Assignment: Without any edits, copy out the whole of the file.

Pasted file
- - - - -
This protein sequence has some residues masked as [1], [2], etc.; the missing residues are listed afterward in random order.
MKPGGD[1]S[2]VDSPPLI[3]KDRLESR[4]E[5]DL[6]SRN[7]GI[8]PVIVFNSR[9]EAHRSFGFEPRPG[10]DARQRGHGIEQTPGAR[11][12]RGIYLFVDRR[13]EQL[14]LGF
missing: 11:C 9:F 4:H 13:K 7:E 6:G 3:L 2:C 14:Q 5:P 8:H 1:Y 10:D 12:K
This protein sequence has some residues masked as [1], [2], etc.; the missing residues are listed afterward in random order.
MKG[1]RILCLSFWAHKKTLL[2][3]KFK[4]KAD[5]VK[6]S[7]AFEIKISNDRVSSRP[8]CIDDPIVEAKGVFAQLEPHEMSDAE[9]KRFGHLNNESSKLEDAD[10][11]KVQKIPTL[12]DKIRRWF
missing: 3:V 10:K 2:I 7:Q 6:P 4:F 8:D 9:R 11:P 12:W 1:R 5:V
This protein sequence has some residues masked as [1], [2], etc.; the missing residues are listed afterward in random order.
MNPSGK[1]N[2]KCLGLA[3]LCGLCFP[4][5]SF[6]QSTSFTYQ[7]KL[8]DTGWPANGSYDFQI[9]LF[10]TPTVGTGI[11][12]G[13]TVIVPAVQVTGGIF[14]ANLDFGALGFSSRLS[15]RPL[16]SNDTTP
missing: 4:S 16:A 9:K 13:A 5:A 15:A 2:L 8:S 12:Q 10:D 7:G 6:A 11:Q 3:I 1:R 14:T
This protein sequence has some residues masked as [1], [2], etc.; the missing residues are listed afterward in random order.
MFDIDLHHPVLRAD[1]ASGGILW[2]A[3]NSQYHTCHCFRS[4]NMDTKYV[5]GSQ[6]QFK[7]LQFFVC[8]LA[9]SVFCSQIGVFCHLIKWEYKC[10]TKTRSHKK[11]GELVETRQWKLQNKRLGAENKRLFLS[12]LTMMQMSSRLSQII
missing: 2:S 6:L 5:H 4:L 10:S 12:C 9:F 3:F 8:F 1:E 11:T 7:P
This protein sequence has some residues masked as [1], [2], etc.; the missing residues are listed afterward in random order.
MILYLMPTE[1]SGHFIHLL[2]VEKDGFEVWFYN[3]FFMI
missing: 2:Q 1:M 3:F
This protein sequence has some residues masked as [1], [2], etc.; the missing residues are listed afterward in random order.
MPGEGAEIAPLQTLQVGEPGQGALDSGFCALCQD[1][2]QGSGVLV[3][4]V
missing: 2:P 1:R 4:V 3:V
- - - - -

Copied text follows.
This protein sequence has some residues masked as [1], [2], etc.; the missing residues are listed afterward in random order.
MKPGGD[1]S[2]VDSPPLI[3]KDRLESR[4]E[5]DL[6]SRN[7]GI[8]PVIVFNSR[9]EAHRSFGFEPRPG[10]DARQRGHGIEQTPGAR[11][12]RGIYLFVDRR[13]EQL[14]LGF
missing: 11:C 9:F 4:H 13:K 7:E 6:G 3:L 2:C 14:Q 5:P 8:H 1:Y 10:D 12:K
This protein sequence has some residues masked as [1], [2], etc.; the missing residues are listed afterward in random order.
MKG[1]RILCLSFWAHKKTLL[2][3]KFK[4]KAD[5]VK[6]S[7]AFEIKISNDRVSSRP[8]CIDDPIVEAKGVFAQLEPHEMSDAE[9]KRFGHLNNESSKLEDAD[10][11]KVQKIPTL[12]DKIRRWF
missing: 3:V 10:K 2:I 7:Q 6:P 4:F 8:D 9:R 11:P 12:W 1:R 5:V
This protein sequence has some residues masked as [1], [2], etc.; the missing residues are listed afterward in random order.
MNPSGK[1]N[2]KCLGLA[3]LCGLCFP[4][5]SF[6]QSTSFTYQ[7]KL[8]DTGWPANGSYDFQI[9]LF[10]TPTVGTGI[11][12]G[13]TVIVPAVQVTGGIF[14]ANLDFGALGFSSRLS[15]RPL[16]SNDTTP
missing: 4:S 16:A 9:K 13:A 5:A 15:A 2:L 8:S 12:Q 10:D 7:G 6:A 11:Q 3:I 1:R 14:T
This protein sequence has some residues masked as [1], [2], etc.; the missing residues are listed afterward in random order.
MFDIDLHHPVLRAD[1]ASGGILW[2]A[3]NSQYHTCHCFRS[4]NMDTKYV[5]GSQ[6]QFK[7]LQFFVC[8]LA[9]SVFCSQIGVFCHLIKWEYKC[10]TKTRSHKK[11]GELVETRQWKLQNKRLGAENKRLFLS[12]LTMMQMSSRLSQII
missing: 2:S 6:L 5:H 4:L 10:S 12:C 9:F 3:F 8:F 1:E 11:T 7:P
This protein sequence has some residues masked as [1], [2], etc.; the missing residues are listed afterward in random order.
MILYLMPTE[1]SGHFIHLL[2]VEKDGFEVWFYN[3]FFMI
missing: 2:Q 1:M 3:F
This protein sequence has some residues masked as [1], [2], etc.; the missing residues are listed afterward in random order.
MPGEGAEIAPLQTLQVGEPGQGALDSGFCALCQD[1][2]QGSGVLV[3][4]V
missing: 2:P 1:R 4:V 3:V